5.89

1.03
1.04
2.03
1.79
5.54
1.98
1.81
3.84
0.96
3.48
0.47
3.73
3.44
2.22
1.68
5.31
1.79
2.51
1.83
4.30
1.40
3.97
1.87
6.32
2.52
4.76
3.43
7.17
6.46
3.79
10.13
4.69
1.87
6.62
2.51
3.31
0.73
6.75
6.81
4.65
1.84
10.49
4.07
4.04
1.92
9.39
3.56
6.78
3.80
10.17
4.81
1.60
7.08
6.38
0.95
1.79
2.82
3.01
4.17
5.54
6.76
1.22
3.02
3.32
3.73
3.99
4.55
5.63

Ind. Eng. Chem. Process Des. Develop., Vol. 1 1 , No. 4, 1972

Exp. N Z . T

Pred. N Z . T

Exp. E,MV

0.96
1.13
2.03
1.63
6.56
1.88
2.32
4.10
0.79
3.82
0.57
3.67
3.29
2.22
2.44
5.83
1.57
2.29
2.46
4.97
1.21
3.92
1.69
6.92
3.33
4.74
3.44
5.48
4.60
2.78
7,52
3.52
1.69
5.55
1.76
3.09
0.73
4.89
4.97
3.38
2.06
7.75
2.80
3.01
1.82
7.03
2.47
5.00
2.72
7.68
3.81
1.64
5.53
4.65
0.54
1.63
2.76
3.03
4.40
6.56
7.09
0.75
2.86
3.05
3.67
3.95
5.01
6.21

0.86
0.88
1.92
1.64
5.89
1.87
1.99
3.94
0.71
4.79
0.50
3.81
3.51
2.11
2.04
5.68
1.65
2.39
2.36
4.56
1.26
4.06
1.72
6.73
3.36
4.92
3.49
5.50
4.94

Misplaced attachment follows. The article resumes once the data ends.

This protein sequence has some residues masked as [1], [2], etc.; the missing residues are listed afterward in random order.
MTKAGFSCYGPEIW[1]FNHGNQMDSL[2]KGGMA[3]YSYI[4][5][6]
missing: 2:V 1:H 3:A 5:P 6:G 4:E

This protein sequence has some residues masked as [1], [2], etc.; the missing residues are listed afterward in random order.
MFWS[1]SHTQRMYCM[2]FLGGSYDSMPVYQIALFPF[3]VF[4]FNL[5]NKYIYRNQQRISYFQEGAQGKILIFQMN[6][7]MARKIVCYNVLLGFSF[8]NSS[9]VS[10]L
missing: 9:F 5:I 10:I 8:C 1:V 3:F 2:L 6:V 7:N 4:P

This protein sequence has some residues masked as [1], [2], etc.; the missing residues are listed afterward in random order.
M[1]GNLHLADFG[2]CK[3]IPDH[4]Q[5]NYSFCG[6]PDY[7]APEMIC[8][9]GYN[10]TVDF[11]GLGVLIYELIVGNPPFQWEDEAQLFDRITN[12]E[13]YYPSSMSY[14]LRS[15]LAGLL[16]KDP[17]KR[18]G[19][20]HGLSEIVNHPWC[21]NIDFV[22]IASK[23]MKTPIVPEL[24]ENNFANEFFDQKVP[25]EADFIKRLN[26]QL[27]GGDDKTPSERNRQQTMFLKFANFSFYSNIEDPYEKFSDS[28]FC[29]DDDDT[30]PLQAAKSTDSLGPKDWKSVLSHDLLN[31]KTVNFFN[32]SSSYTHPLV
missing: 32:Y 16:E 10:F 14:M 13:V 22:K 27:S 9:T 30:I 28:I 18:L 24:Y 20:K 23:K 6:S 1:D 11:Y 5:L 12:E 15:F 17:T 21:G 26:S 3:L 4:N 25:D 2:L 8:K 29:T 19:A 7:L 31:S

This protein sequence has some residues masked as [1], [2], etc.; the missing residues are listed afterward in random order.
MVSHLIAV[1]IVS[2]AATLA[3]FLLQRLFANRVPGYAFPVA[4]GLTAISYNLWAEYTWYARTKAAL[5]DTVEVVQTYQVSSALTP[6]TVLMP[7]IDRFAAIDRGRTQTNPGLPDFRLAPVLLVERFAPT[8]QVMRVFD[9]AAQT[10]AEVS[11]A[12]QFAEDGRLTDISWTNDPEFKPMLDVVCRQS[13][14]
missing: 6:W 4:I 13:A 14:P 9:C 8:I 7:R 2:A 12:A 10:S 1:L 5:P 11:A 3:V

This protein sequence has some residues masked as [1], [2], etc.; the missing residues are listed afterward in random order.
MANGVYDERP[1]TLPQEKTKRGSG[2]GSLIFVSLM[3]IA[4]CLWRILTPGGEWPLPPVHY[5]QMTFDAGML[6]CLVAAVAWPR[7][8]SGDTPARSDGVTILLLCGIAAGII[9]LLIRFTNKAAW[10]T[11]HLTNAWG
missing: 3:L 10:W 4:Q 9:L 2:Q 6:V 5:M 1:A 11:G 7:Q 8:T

2.62
7.64
3.65
1.93
5.18
1.84
3.35
0.73
4.95
5.06
3.42
1.86
7.92
2.86
2.98
1.99
6.95
2.45
4.90
2.56
7.75
3.70
1.65
5.34
4.76
0.74
1.64
2.75
3.08
4.38
5.89
7.25
1 01
2.87
3.25
3.81
4.18
4.88
6.03

67.35
68.99
72.72
78,21
74.42
70.57
62.61
73.77
82.20
59.47
43.00
66.94
65,48
77.62
68.23
71.77
81.12
64.83
60.34
68,69
70,76
67.17
76.90
70,62
74.15
68.99
64.43
59.11
50,24
64.38
56.30
59.86
53.26
64.93
64.93
73.27
48,64
55.33
55.47
63.18
90.80
57.62
62.46
56.19
51.69
53.31
56.97
56.55
63.59
57.23
63.22
63.76
60.60
51.94
80.81
78.21
71.34
67.67
68.40
74.42
68.04
78.88
75.87
68.25
66.94
65.27
69.80
70.32

Pred.

EMV

68.22
61.00
70.39
74.58
66.10
71.58
53.52
71.92
77.95
74.04
42.41
68.29
68.11
75.12
56,66
68.55
79.72
69.09
57.63
61.76
69.96
68.62
74.56
68.51
75.95
71,65
63.94
58.71
53.18
60.65
56.85
61.24
61.10
61.20
66.63
78.21
55.83
55.65
56.04
63.60
82.51
58.64
63.58
55.33
55.90
52.60
56.40
55.26
60.01
57.61
60.91
64.42
58.27
52.73
93.07
74.58
69.68
66.83
66.68
66.10
69.19
90.70
78.80
72.50
68.29
67.36
66.21
67.12

70Dev.
-1.30
11.58
3.21
4.65
11.17
-1.43
14.52